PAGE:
The iconic clanking of bells worn by bovine has been a part of idyllic countryside soundscapes for centuries, helping herdsman keep better track of their cattle grazing in the fields — but as it turns out, unlike Christopher Walken's character in that famous Saturday Night Live sketch, cows would probably prefer a bit less cowbell.

According to a new study out of Switzerland, researchers from Federal Institute of Technology in Zurich found that the sounds produced by those heavy, metal bells wasn't so pleasing to the animals who are forced to wear them. The team found that the ringing heard by cows laden with cowbells reached as high as 113 decibels, about as loud as a jackhammer.

"If someone had an eight-hour work day in 100-decibel noise, it is bad for his health," says acoustics expert, Beat Hohman, to newspaper Schweiz am Sonntag. "In humans we would expect a hearing impairment to develop after being exposed to this high noise for a certain length of time."

Researchers note that cattle's hearing is much more sensitive than humans, making the deafening sound of metal on metal exactly that; they suspect that thousands of cows have lost their hearing because it.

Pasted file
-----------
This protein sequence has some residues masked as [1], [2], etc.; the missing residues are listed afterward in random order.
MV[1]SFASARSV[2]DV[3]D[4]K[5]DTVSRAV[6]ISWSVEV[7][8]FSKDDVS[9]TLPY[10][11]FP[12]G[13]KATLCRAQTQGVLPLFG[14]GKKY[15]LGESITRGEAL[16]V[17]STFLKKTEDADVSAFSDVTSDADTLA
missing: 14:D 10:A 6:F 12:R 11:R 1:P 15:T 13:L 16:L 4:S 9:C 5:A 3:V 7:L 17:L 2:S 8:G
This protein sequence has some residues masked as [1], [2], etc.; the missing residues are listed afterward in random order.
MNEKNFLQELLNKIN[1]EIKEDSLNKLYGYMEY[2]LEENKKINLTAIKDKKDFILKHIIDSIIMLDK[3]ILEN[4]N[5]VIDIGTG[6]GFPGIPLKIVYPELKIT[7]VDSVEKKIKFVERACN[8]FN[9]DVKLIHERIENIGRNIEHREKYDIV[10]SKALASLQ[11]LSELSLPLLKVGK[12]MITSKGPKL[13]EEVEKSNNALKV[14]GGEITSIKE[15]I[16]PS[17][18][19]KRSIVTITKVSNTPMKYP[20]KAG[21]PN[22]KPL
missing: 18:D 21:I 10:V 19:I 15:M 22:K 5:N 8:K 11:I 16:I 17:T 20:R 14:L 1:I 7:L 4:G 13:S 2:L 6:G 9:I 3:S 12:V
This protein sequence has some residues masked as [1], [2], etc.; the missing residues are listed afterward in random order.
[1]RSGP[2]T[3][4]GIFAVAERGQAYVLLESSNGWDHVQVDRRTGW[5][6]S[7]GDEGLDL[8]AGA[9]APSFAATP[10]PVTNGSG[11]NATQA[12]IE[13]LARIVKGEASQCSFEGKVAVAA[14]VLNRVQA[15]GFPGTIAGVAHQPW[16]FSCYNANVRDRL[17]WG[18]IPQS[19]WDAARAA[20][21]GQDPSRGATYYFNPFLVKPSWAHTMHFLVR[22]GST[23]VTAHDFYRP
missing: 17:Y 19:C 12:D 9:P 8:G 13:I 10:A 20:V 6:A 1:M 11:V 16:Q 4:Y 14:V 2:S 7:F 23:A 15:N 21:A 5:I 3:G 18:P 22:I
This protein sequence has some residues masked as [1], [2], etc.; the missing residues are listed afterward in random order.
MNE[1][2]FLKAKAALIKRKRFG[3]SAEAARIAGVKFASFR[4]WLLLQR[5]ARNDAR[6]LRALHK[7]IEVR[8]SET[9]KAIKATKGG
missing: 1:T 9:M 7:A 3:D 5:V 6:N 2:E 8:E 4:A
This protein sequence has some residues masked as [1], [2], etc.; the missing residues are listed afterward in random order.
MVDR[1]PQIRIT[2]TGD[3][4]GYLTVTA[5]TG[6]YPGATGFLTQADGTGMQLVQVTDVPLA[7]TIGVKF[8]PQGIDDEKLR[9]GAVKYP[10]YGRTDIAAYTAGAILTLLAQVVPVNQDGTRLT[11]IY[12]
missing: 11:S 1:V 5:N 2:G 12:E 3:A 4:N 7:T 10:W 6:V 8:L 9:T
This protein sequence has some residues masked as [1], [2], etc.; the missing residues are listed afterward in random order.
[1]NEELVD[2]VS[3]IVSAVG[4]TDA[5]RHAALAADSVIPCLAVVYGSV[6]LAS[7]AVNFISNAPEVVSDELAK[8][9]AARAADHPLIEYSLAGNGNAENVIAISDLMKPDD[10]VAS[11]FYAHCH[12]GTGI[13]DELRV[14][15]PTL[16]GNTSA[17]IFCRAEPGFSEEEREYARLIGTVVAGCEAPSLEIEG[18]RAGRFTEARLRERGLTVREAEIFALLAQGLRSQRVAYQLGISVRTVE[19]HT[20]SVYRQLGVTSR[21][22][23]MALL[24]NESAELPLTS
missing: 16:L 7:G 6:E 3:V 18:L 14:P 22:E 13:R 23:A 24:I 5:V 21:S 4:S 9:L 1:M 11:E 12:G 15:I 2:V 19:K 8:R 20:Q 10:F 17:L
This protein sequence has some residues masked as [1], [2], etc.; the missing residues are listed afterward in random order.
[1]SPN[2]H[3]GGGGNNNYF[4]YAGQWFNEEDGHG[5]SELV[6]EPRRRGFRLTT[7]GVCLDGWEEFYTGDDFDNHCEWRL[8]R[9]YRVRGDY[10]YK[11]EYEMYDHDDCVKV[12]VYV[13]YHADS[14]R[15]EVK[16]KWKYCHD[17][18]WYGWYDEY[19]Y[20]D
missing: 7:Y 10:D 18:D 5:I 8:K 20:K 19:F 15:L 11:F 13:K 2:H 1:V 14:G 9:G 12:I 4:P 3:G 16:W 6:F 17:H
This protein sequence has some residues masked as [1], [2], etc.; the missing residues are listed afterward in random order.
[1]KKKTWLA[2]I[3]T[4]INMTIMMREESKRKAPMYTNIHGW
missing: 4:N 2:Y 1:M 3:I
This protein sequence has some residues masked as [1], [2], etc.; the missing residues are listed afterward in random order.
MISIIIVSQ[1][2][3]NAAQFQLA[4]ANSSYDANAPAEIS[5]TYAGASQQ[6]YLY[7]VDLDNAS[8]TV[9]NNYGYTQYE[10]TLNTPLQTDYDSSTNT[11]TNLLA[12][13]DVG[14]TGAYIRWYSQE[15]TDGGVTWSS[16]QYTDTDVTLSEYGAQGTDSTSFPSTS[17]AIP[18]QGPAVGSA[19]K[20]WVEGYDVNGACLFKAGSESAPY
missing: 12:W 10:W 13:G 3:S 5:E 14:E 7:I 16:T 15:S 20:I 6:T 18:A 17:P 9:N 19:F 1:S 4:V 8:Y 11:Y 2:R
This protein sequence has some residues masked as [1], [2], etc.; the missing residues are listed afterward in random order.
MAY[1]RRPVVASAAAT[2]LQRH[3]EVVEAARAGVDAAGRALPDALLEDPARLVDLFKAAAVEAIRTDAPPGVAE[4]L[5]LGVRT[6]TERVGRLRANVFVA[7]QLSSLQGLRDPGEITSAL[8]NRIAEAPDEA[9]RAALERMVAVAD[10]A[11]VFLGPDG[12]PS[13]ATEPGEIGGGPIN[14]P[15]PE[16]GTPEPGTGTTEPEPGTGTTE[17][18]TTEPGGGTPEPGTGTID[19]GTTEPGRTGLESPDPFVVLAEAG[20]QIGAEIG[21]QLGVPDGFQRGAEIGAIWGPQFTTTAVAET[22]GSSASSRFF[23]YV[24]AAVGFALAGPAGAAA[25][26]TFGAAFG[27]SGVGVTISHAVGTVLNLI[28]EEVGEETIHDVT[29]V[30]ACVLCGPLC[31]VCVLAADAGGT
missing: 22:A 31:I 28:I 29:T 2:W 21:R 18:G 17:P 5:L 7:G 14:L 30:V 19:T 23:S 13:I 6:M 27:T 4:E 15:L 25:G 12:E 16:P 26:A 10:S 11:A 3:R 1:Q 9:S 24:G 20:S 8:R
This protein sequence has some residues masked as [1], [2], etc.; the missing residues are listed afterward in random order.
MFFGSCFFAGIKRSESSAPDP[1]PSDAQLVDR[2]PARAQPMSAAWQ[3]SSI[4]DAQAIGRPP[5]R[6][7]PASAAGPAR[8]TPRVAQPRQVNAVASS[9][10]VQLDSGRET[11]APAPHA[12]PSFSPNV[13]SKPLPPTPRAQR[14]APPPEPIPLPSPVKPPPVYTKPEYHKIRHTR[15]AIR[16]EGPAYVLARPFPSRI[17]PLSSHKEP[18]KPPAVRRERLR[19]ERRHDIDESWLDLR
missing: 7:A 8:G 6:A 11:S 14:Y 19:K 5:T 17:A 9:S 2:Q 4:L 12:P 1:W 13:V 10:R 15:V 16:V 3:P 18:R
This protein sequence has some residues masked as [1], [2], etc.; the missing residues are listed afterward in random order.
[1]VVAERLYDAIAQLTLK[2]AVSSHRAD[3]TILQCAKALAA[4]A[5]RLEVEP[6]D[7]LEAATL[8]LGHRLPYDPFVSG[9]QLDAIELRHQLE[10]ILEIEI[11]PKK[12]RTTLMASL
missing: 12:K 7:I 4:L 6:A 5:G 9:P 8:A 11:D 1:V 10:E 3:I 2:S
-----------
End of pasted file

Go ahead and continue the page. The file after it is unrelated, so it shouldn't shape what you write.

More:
Researchers strapped bells to 100 cows on farms in Switzerland, some of which made a sound, and others that did not. After observing the animals, the team found that the cows with ringing bells actually ate for shorter amounts of time and chewed their cud far less than those allowed to graze in relative silence.

But more than just being annoying, some believe the bells are actually cruel.

Swiss news site reports that the study supports the claims of animal welfare activists who have long been anti-cowbell.

"We didn't need long university research to tell us that the bells are not beneficial to cows," says Lolita Morena, who suggests the bells be banned. "Farmers will just have to spend a bit more time finding their cows in bad weather, like shepherds do. It's difficult work… but they chose it."

Some have suggested the bells be replaced with microchips or GPS devices to making tracking cattle easier (and quieter), but critics of that idea say it goes against time-honored tradition.

But future research into how the cowbells might be negatively impacting business may have farmers considering making the switch — especially since past studies have found that happy cows produce more milk.